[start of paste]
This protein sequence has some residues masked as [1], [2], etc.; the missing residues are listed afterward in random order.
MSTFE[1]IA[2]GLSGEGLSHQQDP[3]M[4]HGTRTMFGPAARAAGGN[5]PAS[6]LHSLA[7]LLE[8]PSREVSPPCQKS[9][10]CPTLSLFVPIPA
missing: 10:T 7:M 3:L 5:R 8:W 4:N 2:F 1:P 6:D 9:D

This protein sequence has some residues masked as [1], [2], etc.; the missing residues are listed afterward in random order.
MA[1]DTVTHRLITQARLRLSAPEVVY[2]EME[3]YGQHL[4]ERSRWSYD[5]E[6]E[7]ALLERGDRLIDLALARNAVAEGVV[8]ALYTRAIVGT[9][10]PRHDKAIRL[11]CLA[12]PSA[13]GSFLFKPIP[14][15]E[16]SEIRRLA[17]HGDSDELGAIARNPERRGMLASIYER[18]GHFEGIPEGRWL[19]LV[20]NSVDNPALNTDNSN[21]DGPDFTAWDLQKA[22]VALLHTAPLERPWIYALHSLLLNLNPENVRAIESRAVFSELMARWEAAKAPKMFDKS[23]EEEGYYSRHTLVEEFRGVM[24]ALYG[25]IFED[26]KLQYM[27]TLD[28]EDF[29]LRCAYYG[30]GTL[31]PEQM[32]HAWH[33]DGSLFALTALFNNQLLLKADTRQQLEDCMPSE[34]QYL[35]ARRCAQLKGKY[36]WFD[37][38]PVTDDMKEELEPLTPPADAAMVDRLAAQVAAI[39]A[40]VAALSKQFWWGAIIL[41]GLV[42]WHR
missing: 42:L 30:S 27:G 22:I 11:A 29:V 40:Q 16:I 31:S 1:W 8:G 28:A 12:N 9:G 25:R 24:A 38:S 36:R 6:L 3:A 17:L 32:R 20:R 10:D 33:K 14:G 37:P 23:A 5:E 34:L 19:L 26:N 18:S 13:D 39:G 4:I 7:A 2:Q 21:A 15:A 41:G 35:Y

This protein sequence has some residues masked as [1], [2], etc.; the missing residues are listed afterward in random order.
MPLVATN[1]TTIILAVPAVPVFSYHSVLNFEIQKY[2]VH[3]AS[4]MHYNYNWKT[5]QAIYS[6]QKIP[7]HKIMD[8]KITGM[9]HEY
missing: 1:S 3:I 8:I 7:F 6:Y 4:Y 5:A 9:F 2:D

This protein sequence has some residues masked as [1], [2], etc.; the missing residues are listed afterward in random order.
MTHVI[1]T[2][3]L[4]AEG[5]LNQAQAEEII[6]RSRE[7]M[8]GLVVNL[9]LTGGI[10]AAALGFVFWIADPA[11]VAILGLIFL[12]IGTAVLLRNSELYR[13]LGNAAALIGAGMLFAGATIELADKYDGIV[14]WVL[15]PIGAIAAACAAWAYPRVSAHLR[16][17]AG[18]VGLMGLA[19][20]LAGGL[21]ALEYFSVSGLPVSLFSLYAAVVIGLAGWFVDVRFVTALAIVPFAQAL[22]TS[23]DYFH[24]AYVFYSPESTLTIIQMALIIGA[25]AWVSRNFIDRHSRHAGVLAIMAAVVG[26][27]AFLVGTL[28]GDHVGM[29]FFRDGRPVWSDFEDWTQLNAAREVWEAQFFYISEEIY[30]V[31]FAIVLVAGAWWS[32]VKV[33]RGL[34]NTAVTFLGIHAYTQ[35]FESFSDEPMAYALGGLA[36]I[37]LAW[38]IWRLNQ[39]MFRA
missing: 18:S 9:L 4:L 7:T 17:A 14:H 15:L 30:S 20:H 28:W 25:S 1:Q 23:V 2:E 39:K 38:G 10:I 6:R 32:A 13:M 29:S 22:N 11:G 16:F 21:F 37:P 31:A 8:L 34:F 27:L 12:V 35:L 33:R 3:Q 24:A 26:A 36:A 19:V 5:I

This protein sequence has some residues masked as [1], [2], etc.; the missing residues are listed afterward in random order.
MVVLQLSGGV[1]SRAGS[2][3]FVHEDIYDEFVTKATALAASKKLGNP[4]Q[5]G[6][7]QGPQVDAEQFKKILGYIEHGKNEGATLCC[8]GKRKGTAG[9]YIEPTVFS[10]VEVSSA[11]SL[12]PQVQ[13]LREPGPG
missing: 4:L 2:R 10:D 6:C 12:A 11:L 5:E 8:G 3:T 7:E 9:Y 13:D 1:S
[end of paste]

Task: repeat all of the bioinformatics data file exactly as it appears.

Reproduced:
This protein sequence has some residues masked as [1], [2], etc.; the missing residues are listed afterward in random order.
MSTFE[1]IA[2]GLSGEGLSHQQDP[3]M[4]HGTRTMFGPAARAAGGN[5]PAS[6]LHSLA[7]LLE[8]PSREVSPPCQKS[9][10]CPTLSLFVPIPA
missing: 10:T 7:M 3:L 5:R 8:W 4:N 2:F 1:P 6:D 9:D

This protein sequence has some residues masked as [1], [2], etc.; the missing residues are listed afterward in random order.
MA[1]DTVTHRLITQARLRLSAPEVVY[2]EME[3]YGQHL[4]ERSRWSYD[5]E[6]E[7]ALLERGDRLIDLALARNAVAEGVV[8]ALYTRAIVGT[9][10]PRHDKAIRL[11]CLA[12]PSA[13]GSFLFKPIP[14][15]E[16]SEIRRLA[17]HGDSDELGAIARNPERRGMLASIYER[18]GHFEGIPEGRWL[19]LV[20]NSVDNPALNTDNSN[21]DGPDFTAWDLQKA[22]VALLHTAPLERPWIYALHSLLLNLNPENVRAIESRAVFSELMARWEAAKAPKMFDKS[23]EEEGYYSRHTLVEEFRGVM[24]ALYG[25]IFED[26]KLQYM[27]TLD[28]EDF[29]LRCAYYG[30]GTL[31]PEQM[32]HAWH[33]DGSLFALTALFNNQLLLKADTRQQLEDCMPSE[34]QYL[35]ARRCAQLKGKY[36]WFD[37][38]PVTDDMKEELEPLTPPADAAMVDRLAAQVAAI[39]A[40]VAALSKQFWWGAIIL[41]GLV[42]WHR
missing: 42:L 30:S 27:G 22:I 11:A 29:V 40:Q 16:I 31:S 1:W 8:G 28:A 12:N 9:G 25:R 24:A 38:S 36:R 6:L 3:A 17:L 32:R 20:R 10:D 33:K 14:G 37:P 23:A 5:E 34:L 19:L 26:N 18:S 13:D 39:G 4:I 7:A 2:Q 21:A 15:A 41:G 35:Y

This protein sequence has some residues masked as [1], [2], etc.; the missing residues are listed afterward in random order.
MPLVATN[1]TTIILAVPAVPVFSYHSVLNFEIQKY[2]VH[3]AS[4]MHYNYNWKT[5]QAIYS[6]QKIP[7]HKIMD[8]KITGM[9]HEY
missing: 1:S 3:I 8:I 7:F 6:Y 4:Y 5:A 9:F 2:D

This protein sequence has some residues masked as [1], [2], etc.; the missing residues are listed afterward in random order.
MTHVI[1]T[2][3]L[4]AEG[5]LNQAQAEEII[6]RSRE[7]M[8]GLVVNL[9]LTGGI[10]AAALGFVFWIADPA[11]VAILGLIFL[12]IGTAVLLRNSELYR[13]LGNAAALIGAGMLFAGATIELADKYDGIV[14]WVL[15]PIGAIAAACAAWAYPRVSAHLR[16][17]AG[18]VGLMGLA[19][20]LAGGL[21]ALEYFSVSGLPVSLFSLYAAVVIGLAGWFVDVRFVTALAIVPFAQAL[22]TS[23]DYFH[24]AYVFYSPESTLTIIQMALIIGA[25]AWVSRNFIDRHSRHAGVLAIMAAVVG[26][27]AFLVGTL[28]GDHVGM[29]FFRDGRPVWSDFEDWTQLNAAREVWEAQFFYISEEIY[30]V[31]FAIVLVAGAWWS[32]VKV[33]RGL[34]NTAVTFLGIHAYTQ[35]FESFSDEPMAYALGGLA[36]I[37]LAW[38]IWRLNQ[39]MFRA
missing: 18:S 9:L 4:L 7:T 17:A 14:H 15:L 30:S 20:H 28:W 25:S 1:Q 23:V 2:E 39:K 38:G 10:I 6:R 32:A 13:M 29:S 22:N 11:G 16:F 21:F 37:P 31:A 8:L 34:F 27:L 12:V 35:L 33:R 3:Q 24:A 26:A 36:A 19:V 5:I

This protein sequence has some residues masked as [1], [2], etc.; the missing residues are listed afterward in random order.
MVVLQLSGGV[1]SRAGS[2][3]FVHEDIYDEFVTKATALAASKKLGNP[4]Q[5]G[6][7]QGPQVDAEQFKKILGYIEHGKNEGATLCC[8]GKRKGTAG[9]YIEPTVFS[10]VEVSSA[11]SL[12]PQVQ[13]LREPGPG
missing: 4:L 2:R 10:D 6:C 12:A 11:L 5:E 8:G 3:T 7:E 9:Y 13:D 1:S